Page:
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Wagari Maathai in NH

Last night Wangari Maathai came to our neck of the woods to give a talk at Dartmouth for the Social Justice Lecture Series. Last year we’d asked Wangari to write the foreword to our 20th anniversary edition of the Man Who Planted Trees, so we were eager for a chance to finally meet her. The woman behind the African Greenbelt Movement did not disappoint. She spoke passionately about the need to empower people at the grassroots level to protect their own environment; to help people realize they are responsible stewards of their land, and that the government can’t be counted on for sustainable help. Wangari used the metaphor of a bus throughout her talk, explaining that somewhere along the way, farmers in Kenya had gotten on the wrong bus in terms of their land use and environmental strategy. Now the first step toward moving in the right direction was getting them to realize that they can make the bus stop and let them off. During the q&a session after her talk, Wangari added “by the way, Africans are not the only ones who are riding the wrong bus!” Also during the q&a session, someone in the audience asked Wangari what she thought of Jeffrey Sach’s anti-malaria environmental campaign in Kenya. Wangari pulled no punches, saying that while it’s great that he’s buying so many people mosquito nets, you can’t solve a problem by giving people nets. If she had his money, Wangari explained that she’d start a campaign to stop the production of cheap plastics in Kenya, reducing the amount of plastics on roadways that are creating mosquito breeding grounds, and fighting malaria that way. The most impressive part of her response was the way it was delivered, as if she was just thinking this through for the first time. I’m not sure if that’s the way your average tree planter comes up with ideas–on a podium in front of hundreds of people–but it was pretty astounding.


Author Petra Kuenkel: The Art of Leading Collectively

More than ever before, there is a focus on new, collective forms of leadership—and an urgency to get collective change processes underway, all over the world. What’s behind the recent push to move collective leadership to the fore? Whether we find ourselves in societal or organizational change, it requires collective energy and drive to bring […] Read More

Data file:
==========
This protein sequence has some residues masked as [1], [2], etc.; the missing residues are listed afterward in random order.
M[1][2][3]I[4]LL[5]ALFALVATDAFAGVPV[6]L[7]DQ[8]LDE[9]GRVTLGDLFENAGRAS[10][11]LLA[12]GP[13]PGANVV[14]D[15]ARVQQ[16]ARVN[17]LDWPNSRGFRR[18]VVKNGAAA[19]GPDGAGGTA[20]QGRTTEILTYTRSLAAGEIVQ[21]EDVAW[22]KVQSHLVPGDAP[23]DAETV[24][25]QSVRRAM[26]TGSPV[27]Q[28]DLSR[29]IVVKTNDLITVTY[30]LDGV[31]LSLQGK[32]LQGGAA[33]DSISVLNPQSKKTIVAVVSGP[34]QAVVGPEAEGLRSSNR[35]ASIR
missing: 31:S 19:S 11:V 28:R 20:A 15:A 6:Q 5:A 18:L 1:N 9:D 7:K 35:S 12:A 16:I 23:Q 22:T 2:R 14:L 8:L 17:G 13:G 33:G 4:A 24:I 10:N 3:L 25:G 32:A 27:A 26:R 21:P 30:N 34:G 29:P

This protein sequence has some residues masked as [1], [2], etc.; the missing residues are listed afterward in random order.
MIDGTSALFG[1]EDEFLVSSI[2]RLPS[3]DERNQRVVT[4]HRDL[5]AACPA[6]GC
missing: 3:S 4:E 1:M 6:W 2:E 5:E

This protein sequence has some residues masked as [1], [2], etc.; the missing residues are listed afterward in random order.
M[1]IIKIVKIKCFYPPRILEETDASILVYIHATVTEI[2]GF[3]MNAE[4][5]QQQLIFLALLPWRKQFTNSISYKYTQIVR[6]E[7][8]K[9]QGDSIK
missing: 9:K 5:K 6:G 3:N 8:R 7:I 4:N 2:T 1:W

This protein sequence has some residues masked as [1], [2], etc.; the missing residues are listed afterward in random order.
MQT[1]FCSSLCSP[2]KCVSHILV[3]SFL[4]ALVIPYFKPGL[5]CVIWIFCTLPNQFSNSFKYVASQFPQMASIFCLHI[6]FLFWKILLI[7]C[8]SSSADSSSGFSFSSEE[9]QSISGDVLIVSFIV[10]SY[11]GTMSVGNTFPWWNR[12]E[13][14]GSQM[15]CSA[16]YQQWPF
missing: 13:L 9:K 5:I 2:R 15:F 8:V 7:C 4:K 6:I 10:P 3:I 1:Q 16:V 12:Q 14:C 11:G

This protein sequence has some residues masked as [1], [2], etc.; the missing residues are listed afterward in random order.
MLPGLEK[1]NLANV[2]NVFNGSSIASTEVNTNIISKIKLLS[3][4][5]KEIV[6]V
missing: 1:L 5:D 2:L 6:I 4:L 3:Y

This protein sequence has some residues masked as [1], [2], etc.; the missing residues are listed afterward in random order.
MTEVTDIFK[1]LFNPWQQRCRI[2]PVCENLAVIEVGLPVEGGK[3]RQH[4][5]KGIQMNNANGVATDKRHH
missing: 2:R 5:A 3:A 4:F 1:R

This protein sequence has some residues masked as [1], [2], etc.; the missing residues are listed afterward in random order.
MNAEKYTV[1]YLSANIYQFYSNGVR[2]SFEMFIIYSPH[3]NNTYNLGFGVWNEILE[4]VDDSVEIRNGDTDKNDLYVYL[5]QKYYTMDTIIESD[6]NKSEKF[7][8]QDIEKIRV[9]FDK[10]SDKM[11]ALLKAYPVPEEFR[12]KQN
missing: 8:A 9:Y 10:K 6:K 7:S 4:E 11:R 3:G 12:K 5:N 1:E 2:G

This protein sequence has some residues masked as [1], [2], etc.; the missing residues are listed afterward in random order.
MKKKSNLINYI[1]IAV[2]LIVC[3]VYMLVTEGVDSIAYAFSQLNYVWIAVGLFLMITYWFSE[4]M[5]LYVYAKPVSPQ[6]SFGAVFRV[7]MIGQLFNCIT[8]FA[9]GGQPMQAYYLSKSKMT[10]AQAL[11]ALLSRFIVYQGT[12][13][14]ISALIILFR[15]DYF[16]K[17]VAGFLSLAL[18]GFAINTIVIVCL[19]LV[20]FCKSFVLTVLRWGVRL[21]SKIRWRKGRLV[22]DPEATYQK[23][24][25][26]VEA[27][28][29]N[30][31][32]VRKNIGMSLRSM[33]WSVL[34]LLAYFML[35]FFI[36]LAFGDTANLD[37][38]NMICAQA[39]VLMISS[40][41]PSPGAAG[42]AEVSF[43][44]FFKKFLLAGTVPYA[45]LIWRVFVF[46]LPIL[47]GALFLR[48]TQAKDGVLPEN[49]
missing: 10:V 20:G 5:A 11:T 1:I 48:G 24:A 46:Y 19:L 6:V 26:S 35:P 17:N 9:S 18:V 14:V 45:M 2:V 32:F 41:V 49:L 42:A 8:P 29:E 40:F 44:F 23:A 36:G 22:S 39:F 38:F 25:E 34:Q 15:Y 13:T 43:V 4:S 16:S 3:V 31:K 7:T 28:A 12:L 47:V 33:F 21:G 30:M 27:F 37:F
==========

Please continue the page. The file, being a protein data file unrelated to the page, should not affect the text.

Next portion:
10 Books to Curl Up With This Winter

William Wordsworth was right when he said, “Nature never did betray the heart that loved her.” Nevertheless, the cold, dark days of winter can still get the best of even Nature’s most tenderhearted admirer. What’s one to do? We here at Chelsea Green have concocted the perfect cabin fever remedy with our suggested winter reading […] Read More

Top 8 Chelsea Green Books the Self-Styled Oregon Militia Should Read

The ongoing armed militia occupation of the Malheur National Wildlife Refuge in Oregon is showing no signs of ending — so, rather than send them snacks, or sex toys, we had an idea: Send them a book! Better yet, send them several Chelsea Green books. Don’t worry, we’ve picked five key titles that we think […] Read More

Author David Stroh: First Steps to Becoming a Systems Thinker

Systems thinking is often seen as something relegated to scientific and business analysis – economics, resource depletion, and climate. However, Systems Thinking for Social Change focuses on how to use systems thinking to make breakthrough progress on intransigent social problems. We asked author David Stroh how this approach can make an impact, and how readers […] Read More

Use Systems Thinking to Make Lasting Social Change

What can be done when our best intentions create unintended problems—such as temporary shelters increasing homelessness or food aid accelerating starvation?After decades of helping change-makers in the nonprofit, public, and private sectors address tough social problems, systems-thinking expert David Stroh shares the pioneering framework that both demystifies systems thinking and shows how it can lead […] Read More
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